Why Bother?

If you can’t garden well, why do it at all?

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I admit it. I’m not a good gardener. I have killed or badly damaged most of my plants (housebound and otherwise) by lack of correct care. Oh, I try. I put them on watering schedules. I repot. I prune. I weed. I debug. I don’t mean to kill them—I promise!

Sometimes I see a limp-leaved plant in overly moist soil, so I leave its pot be for a few days, only to return to a dried-out prune. Or I set my plant by a window only to find later it’s getting too much sun—or too little! I can’t win.

I started six years ago when Adam and I married and bought our first home. My first attempt was a few pots on our little patio. They thrived, producing habaneros, jalapeños, tomatoes, and basil. I worked out there twice a day, picking off hornworms, shooing away grasshoppers, watering. I sweated through my T-shirt and shorts. And while I was trying to rid my garden of invasive bugs, I caught one myself: the gardening bug.

“Maybe gardening is just for old people,” Adam said. “Folks who don’t have a lot else to do.”

I was hooked.

I wanted more, so the next year I bought a little greenhouse box and attempted starting from seed. My sprouts grew flimsy and thin. When I put them in the garden, they slumped over and died. I later learned that they’d been raised without enough light.

The third year I tried again. Adam didn’t want anything to do with it, so a friend of mine and I rented a tiller and got to work. We broke apart the Kansas sod and clay. I planted eggplant, zucchini, cucumber, bell peppers, tomatoes, herbs, jalapeños—and watermelons for fun. My plants started out fine, but then one day I noticed that they were all growing sideways. I couldn’t figure it out until the day I got off work early and came home to tend the garden. I went outside to my little plot—and felt like I was standing inside a wind tunnel! I had planted the garden on the side of our house. Our neighbor’s house was so close that any wind got caught between the two houses and shot with gale force straight toward my baby plants! It was most windy during the day when I was at work, so I’d never noticed it before.

Year Four: It was July, I’d moved my garden to a less windy spot, and my bell peppers were just starting to come in. Success was this close! But then the summer heat hit. I was in my fifth month of pregnancy—with twins. The temperatures sweltered. I’d get a heat rash walking from the office to my car. I had to avoid the outdoors—and my garden.

The next two years were busy with newborn twins, moving, and squatting with family for ten months. And that brings us to now.

Adam and I moved to our home this February, which—lo and behold—had a small, old garden spot in a back corner of our yard. I was elated.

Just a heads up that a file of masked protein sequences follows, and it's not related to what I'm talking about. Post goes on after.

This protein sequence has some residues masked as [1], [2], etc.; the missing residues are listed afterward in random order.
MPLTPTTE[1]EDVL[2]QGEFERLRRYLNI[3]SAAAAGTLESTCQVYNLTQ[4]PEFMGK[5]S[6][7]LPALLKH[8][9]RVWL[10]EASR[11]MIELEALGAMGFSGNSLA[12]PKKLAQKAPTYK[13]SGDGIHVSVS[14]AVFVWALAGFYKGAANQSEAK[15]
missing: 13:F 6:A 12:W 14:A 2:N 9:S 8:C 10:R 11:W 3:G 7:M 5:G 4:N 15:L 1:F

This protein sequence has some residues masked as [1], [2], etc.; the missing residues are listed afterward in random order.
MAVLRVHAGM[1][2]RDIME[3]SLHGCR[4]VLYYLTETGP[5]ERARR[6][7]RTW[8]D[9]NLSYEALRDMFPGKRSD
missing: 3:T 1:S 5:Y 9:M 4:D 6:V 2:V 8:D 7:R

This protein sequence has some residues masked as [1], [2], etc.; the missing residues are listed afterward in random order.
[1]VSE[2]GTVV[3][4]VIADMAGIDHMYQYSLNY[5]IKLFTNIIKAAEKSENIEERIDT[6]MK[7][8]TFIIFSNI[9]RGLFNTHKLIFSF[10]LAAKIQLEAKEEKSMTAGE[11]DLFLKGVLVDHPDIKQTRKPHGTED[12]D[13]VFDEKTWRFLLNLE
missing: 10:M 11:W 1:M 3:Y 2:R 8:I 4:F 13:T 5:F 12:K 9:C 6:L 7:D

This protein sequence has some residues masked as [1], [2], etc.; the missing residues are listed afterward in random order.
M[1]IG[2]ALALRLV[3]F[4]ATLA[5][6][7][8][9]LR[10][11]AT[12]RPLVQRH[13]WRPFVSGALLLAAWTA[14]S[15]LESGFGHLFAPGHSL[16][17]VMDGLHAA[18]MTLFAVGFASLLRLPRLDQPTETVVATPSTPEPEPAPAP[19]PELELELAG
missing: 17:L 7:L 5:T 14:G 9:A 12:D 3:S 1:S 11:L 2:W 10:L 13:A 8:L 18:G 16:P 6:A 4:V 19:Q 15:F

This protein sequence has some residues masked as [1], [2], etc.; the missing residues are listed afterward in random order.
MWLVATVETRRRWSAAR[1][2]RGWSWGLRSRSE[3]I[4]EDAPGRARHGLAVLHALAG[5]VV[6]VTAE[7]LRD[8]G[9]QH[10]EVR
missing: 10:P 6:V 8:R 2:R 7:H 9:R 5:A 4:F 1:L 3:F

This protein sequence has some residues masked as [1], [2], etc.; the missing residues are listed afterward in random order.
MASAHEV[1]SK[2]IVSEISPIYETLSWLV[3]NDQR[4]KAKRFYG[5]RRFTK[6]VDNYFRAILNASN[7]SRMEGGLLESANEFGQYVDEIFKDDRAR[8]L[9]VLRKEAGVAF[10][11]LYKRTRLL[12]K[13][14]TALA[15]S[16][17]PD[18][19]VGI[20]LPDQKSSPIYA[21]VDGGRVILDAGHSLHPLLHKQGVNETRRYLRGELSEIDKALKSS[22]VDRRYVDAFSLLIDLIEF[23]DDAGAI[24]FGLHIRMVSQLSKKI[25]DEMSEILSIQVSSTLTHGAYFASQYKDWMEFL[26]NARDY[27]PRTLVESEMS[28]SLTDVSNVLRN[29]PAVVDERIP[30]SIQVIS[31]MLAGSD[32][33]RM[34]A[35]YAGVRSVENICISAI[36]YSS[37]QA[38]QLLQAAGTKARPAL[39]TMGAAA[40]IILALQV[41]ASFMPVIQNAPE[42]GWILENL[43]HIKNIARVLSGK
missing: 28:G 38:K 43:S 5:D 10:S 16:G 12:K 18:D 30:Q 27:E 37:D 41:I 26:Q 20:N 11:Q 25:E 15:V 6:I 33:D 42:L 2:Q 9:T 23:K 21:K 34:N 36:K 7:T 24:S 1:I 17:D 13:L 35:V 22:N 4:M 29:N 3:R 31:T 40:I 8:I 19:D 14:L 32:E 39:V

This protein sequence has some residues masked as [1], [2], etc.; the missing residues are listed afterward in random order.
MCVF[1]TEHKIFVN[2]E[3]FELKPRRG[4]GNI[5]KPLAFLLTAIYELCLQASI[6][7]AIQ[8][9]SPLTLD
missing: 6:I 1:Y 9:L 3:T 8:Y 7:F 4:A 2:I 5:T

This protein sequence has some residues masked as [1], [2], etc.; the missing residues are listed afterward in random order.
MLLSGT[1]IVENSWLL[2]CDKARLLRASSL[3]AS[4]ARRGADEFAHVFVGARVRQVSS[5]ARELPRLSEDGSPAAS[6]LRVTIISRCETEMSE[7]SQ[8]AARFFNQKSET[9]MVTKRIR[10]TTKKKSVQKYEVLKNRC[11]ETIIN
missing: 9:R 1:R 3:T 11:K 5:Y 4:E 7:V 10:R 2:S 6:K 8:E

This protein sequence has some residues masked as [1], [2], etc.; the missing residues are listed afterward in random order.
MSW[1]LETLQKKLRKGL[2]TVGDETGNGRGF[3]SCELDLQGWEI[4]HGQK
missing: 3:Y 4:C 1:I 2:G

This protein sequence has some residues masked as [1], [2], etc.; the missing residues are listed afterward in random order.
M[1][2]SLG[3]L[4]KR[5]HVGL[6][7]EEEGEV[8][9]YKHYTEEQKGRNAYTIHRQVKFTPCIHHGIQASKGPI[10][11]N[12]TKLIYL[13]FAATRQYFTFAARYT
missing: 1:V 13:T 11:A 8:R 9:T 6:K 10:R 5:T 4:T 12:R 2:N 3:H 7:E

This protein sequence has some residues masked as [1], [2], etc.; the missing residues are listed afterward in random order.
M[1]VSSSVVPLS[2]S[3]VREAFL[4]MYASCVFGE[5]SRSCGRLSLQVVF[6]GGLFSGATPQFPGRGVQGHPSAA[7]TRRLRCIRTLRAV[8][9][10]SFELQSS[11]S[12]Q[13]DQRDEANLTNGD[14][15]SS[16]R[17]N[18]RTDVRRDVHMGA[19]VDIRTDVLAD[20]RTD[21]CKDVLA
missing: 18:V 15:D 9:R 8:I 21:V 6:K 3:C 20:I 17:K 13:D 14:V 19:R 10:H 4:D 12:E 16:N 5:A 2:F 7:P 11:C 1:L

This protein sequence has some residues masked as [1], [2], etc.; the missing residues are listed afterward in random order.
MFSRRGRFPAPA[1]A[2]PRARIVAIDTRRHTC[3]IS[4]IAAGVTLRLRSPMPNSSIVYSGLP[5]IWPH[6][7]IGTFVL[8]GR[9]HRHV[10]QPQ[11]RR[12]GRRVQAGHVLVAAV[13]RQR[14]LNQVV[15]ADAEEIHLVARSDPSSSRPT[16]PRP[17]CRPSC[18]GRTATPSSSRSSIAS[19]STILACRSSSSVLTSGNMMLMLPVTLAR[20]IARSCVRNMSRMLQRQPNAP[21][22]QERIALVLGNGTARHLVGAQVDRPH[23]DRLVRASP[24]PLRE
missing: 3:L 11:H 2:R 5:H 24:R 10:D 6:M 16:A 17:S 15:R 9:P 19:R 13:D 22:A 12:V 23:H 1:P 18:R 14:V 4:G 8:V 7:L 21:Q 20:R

Planting time rolled around. I purchased and set out some starts, but relentlessly resprouting grass and relentlessly biting chiggers made things difficult. Then heavy rains that flooded part of the state stunted some of my vegetables.

Adam heard me talking about my gardening problems. “You don’t have enough time to give the garden the attention it needs,” he said. “Maybe gardening is just for old people, folks who don’t have a lot else to do. I mean, if you can’t do it well, why do it at all?” His words stung. Tears gathered in my eyes.

Then he added, “Why bother if you’re not good at it?”

Why bother? I thought. Why bother? That did it. I looked straight at him.

“I bother because gardening is common ground for most everybody I run into or work with. It gives us something to share and bond over. I bother because it’s something I like to do. It relaxes me. It helps me de-stress. I bother because I like being outside. I like taking care of my plants and ridding them of pests.

“I bother because I learn something new every year. I learn how certain plants like to be kept and how much water they need from me. Most important, when I look back, I don’t see failures. I look back and remember doing something I love.

That’s why I bother.”

Adam heard me. He was even a bit abashed. He made a comment about how next year the twins will be old enough to start learning and helping. He even said I shouldn’t be afraid to ask him to take care of something in the house when I want to go out and enjoy my garden.

He’s actually kind of behind me now.

As for me, what with the kids, our busyness, my inexperience, etc., my gardening may still be hit or miss for quite a while yet. But you can bet on two things. One, I’m going to keep at it. Two, some day I will be an old person, with silver hair and a big floppy hat, sitting in my patio set and drinking lemonade out of a mason jar—right by my big, overflowing, amazing garden.

And proud of it.

This article was published originally in 2016, in GreenPrints Issue #105.


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